This was a really tough call. Because Of The Times is the moment the Kings past and present found themselves in perfect balance. It did stadium sized anthems in a soulful, Southern, and wholly authentic fashion. “Knocked Up” remains incredibly bold, back in 2006 (when they first started playing it) Caleb looked terrified. It remains a tough song to sing, but over time he found crowds of thousands cooing back to him, even as he visibly shook on stage. It set the tone for what was to come, it wasn’t commercial or a hit, but it had hints of “Notion” and “Revelry”.
Elsewhere the band just seemed to be having a whale of a time.“Charmer” still feels like a Pixies tribute mixed with some QOTSA beef, and it remains one of the best songs in their live arsenal. The band suddenly tightened up, taking all the lovable imperfections out of their sound, but unlike their future efforts, they lost none of their edge. “My Party” was an absolute beast, a genuinely hard anthem – another potential direction of travel discarded with Only By The Night’s arrival. Still, it’s practically a ballad next to the savagery of “Black Thumbnail’s” final beatdown – a tracks so thrilling that no pop hit is big enough to pinch its set closing duties. Because Of The Times was far from the perfect record, but it proved to be an immaculate moment of transition for the Kings.
1. Aha Shake Heartbreak (2004)
Aha Shake Heartbreak was perhaps the last moment when the Kings felt truly wild, and arguably unpleasant. Because Of The Times would have its moments, but this was the sound of a band with clear pop potential being guided not by slick melodies, but by deep inner anxiety. The sound is bigger and more filled out, but it never feels polished. Full of brilliant cuts, “Slow Night, So Long” feels like it’s in a rush, and it’s all the better for it. Caleb is stumbling over himself to get these barbed emotions out. The Kings wrote field-filling anthems without actually sounding contrived. “Taper Jean Girl” is perhaps the weirdest anthem you’ll ever here 20,000 people bellow. Honestly, the riffage might be big, but the vocals are either knotted and guttural or meek and spiteful.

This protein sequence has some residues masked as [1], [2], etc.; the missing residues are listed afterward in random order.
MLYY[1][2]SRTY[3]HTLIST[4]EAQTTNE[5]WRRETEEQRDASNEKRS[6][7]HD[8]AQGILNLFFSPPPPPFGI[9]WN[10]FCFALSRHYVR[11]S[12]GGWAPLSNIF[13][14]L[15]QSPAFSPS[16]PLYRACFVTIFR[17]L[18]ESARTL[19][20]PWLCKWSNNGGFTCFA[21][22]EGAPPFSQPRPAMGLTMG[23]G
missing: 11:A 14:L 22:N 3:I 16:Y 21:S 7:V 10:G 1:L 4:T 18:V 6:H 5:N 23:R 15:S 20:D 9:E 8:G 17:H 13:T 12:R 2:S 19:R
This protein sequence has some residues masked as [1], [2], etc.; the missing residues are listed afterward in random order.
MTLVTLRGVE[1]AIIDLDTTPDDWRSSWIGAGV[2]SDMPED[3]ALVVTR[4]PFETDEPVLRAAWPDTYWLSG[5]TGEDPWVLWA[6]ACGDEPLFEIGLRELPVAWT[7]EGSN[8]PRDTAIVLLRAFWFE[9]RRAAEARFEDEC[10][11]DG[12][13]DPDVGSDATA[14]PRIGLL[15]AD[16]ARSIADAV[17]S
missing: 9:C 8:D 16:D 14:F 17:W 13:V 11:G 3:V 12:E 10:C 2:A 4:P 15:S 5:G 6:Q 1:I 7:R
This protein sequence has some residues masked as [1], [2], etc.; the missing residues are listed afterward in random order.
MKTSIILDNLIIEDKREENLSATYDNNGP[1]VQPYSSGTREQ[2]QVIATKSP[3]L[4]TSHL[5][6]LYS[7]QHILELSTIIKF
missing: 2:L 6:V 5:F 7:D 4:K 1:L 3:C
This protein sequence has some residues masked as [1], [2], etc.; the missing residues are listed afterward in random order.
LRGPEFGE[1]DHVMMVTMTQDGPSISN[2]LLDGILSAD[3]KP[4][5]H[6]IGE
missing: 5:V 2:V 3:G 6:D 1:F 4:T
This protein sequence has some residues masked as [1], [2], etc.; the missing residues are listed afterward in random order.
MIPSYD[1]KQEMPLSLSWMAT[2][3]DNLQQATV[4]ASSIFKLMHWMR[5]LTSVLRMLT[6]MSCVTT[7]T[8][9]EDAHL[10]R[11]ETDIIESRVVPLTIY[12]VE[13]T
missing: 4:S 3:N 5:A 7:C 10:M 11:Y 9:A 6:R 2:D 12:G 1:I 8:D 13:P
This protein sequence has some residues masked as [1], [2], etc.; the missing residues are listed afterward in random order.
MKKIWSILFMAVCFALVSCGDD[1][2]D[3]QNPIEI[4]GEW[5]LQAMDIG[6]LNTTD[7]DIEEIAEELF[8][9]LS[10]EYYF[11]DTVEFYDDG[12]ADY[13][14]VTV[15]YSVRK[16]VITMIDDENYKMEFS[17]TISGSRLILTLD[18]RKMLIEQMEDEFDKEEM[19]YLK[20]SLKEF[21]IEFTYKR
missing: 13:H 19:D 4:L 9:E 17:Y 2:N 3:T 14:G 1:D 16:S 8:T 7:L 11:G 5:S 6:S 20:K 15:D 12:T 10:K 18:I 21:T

The oddness at the heart of the Kings was essential to the harrowing power of Aha’s centerpiece ballads. Seeing this awkward hairy man (he wasn’t a pin up back then) howling and pleading alone on “Milk” was thrilling. The composition was smooth, but the performance scraped and scratched at the flesh. Most importantly of all, the album rocked. Back in 2004 Kings of Leon felt otherworldly and yet familiar. Dancing to “Razz”, “Soft” or “Four Kicks” at an indie disco felt wholly different to the sensation of jumping to one of a million post-Strokes acts – and yet they fitted alongside those bands perfectly. Aha Shake Heartbreak was skittish and bolder than the meek figures onstage – the Kings had successfully showcased a potential that extended far beyond Southern Strokes primitivism. David Hayter